Netflix, PSB Academy and Mediacorp marketers lead fresh entrants to Linkedin’s Singapore Power Profiles

Linkedin has published its 2017 Power Profiles in Singapore

Linkedin has announced the latest round of entries to its Power Profiles list in Singapore, counting marketers from Netflix, PSB Academy and Mediacorp among the newcomers.

The aim of the list is to shine a light on business leaders that are using social media to assert themselves as opinion leaders, adding their voice and expertise to the wider community.

The list, now in its second year in Singapore, highlights 59 Singapore-based leaders across the areas of finance, technology, human resources, marketing and advertising, and travel and lifestyle.

For the marketing and advertising industry, Linkedin selected 10 leaders from the client, agency, tech and publishing world to be recognised as leading online opinion for the industry.

The list included Netflix lead for partner marketing in Southeast Asia and India Dipashree Das, Mediacorp chief commercial and digital officer Parminder Singh, Love Bonito chief commercial officer Dione Song, Publicis Singapore head of social Avtar Ram Singh, Contentrific head writer John Chen, J. Walter Thompson social content manager Lorna O'Hara, PSB Academy VP of marketing and corporate communication Marcus Loh, Thesmartlocal.com managing director Bryan Choo, Google Cloud head of marketing Krzysztof A. Zielinski and Black Marketing CEO and founder Chris Reed.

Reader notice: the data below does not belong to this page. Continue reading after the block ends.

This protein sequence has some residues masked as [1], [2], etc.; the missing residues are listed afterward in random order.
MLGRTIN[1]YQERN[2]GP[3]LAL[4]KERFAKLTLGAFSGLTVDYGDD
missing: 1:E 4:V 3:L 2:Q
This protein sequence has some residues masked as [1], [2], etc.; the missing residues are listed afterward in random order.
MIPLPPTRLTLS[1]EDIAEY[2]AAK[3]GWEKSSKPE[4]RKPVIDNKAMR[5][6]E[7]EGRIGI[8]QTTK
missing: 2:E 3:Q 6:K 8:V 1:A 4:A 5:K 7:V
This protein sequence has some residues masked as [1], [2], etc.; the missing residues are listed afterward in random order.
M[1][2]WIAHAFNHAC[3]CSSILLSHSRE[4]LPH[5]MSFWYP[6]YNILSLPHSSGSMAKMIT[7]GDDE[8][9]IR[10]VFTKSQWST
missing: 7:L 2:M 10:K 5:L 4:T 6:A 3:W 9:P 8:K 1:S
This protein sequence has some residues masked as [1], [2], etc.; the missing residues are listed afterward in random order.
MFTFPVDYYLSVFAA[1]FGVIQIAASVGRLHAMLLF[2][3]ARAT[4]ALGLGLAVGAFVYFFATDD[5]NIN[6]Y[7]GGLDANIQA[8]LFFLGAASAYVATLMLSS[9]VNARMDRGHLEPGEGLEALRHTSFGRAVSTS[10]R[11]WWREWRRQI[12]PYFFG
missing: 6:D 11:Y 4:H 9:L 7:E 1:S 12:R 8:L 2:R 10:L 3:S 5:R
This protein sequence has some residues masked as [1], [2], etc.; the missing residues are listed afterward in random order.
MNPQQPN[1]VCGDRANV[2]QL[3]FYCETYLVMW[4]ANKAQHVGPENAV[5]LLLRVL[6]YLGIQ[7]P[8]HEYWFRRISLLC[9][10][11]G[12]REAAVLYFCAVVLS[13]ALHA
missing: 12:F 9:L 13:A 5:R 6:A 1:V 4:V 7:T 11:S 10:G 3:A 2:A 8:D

The Drum spoke to Netflix’s Das and PSB Academy’s Loh about why they dedicate time to sharing their thoughts with communities on Linkedin and what makes them Power Profiles.

Das said a key part of engaging on Linkedin was to help other women learn from her experiences navigating the industry.

“I want to do all I can to help anyone, man or woman, but more passionately women, who is trying to get somewhere and needs some advice or thinking on how to navigate the space. My point is ‘I don’t know’ and I am learning as well, I will not position myself as an expert but someone who is learning and is willing to share the learnings,” she said.

For Loh, the community element to Linkedin meant that authentic voices were heard above the noise but he warned this meant the platform wasn’t suited to all business leaders.

“I don’t think all business leaders are thought leaders and many of them are unfortunately come across as mouthpieces, so when that is the case and you don’t really have much to share, because Linkedin is a place to share experiences, you need to be authentic. It gives you the chance to scrape away all the pomp and pageantry,” he said.

Linkedin has published the full list of Power Profiles in Singapore on its website.

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